27th Conference on Hurricanes and Tropical Meteorology


Convectively Generated Hot, Vortical Towers During the Genesis of Typhoon Nari (2001)

Da-Lin Zhang, Univ. of Maryland, College Park, MD; and L. Tian and A. Wang

Because of the absence of observations over the vast tropical oceans, our ability to predict and understand tropical cyclogenesis is very limited. In this work, we will present a successful 4-day cloud-resolving simulation of the genesis of Typhoon Nari (2001) using a two-way interactive, nested-grid (36/12/4/1.33 km) version of the MM5 with the finest grid size of 1.33 km. The model was initialized with the ECMWF analysis without any bogussed data 12 hours prior to the beginning of the best track (i.e., 1200 UTC 5 September). Analyses show that this typhoon developed in a near-barotropic environment. It deepened 6-8 hPa as moving northeastward in the first 36 h. Subsequently, the storm experienced significant deepening at an average rate of 0.5 hPa h-1. It became quasi-stationary for a period of 12 h before turning north- to northwestward and then southeastward under the influence of another typhoon Danas (2001). Nari's eye with organized deep convection in the eyewall began to emerge after 0000 UTC 8 September. Very encouragingly, the model reproduces the time series of the minimum sea-level pressure and maximum surface wind as well as the complicated track, despite the use of the ECMWF (synoptic-scale) analysis. The model also reproduces the development and evolution of Typhoon Danas, which appears to have important impact on the movement and evolution of Nari.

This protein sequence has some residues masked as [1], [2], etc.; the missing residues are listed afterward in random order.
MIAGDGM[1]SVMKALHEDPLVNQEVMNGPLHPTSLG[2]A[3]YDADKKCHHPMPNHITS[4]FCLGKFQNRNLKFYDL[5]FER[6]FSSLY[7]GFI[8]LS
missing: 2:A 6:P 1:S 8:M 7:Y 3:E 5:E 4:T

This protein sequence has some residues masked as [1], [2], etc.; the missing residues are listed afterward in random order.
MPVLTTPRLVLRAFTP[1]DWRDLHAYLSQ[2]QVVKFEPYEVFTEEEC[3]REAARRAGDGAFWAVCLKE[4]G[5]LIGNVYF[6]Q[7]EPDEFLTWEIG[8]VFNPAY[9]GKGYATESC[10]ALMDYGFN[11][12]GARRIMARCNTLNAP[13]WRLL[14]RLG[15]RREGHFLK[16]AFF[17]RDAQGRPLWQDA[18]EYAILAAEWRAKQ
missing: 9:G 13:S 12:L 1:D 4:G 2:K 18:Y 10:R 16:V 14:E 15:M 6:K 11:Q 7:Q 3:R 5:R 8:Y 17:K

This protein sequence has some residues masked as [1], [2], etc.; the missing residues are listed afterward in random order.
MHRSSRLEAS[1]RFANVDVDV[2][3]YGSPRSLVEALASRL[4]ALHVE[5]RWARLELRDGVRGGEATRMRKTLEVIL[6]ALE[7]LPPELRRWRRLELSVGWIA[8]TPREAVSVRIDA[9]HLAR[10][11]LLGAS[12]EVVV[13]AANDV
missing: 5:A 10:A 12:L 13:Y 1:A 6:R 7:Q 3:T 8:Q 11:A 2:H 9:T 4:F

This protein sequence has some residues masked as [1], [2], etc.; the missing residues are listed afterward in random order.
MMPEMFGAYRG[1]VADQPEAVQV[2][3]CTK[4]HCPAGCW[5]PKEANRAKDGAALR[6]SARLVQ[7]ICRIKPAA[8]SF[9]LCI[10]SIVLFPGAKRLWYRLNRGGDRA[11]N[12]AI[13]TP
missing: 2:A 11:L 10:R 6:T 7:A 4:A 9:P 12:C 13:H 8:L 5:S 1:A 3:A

The cloud-resolving simulation results show quite different structures of deep convection during the genesis and mature stages. In the first 36 h, the model convection develops mainly along Nari's periphery, with multiple localized low-pressure centers associated with convectively generated vortices, and “bow” echoes. Significant temporal and spatial variations of deep convection are also evident during this genesis stage due likely to the generation of cold downdrafts and the subsequent recovery of the maritime boundary layer. As the storm contracts in radius, more convection begins to move toward the central portion of the cyclonic circulation, leading to the formation of an eye.

Vorticity budgets show that Nari's genesis occurs with its associated rotation amplified from the bottom upward. That is, the cyclonic vorticity is convectively generated in the lower troposphere as a result of intense convergence in the boundary layer, and then advected upward in convective cells into the midtroposphere. At the time of presentation, we will show how convectively generated vortices grow upscale in terms of potential vorticity, and how a lower-tropospheric cold anomaly are transformed to a warm core during the genesis, and the processes leading to variable intensity changes and complicated track.


Session 14B, Tropical Cyclogenesis IV
Thursday, 27 April 2006, 3:30 PM-5:30 PM, Regency Grand Ballroom

Previous paper  Next paper

Browse or search entire meeting

AMS Home Page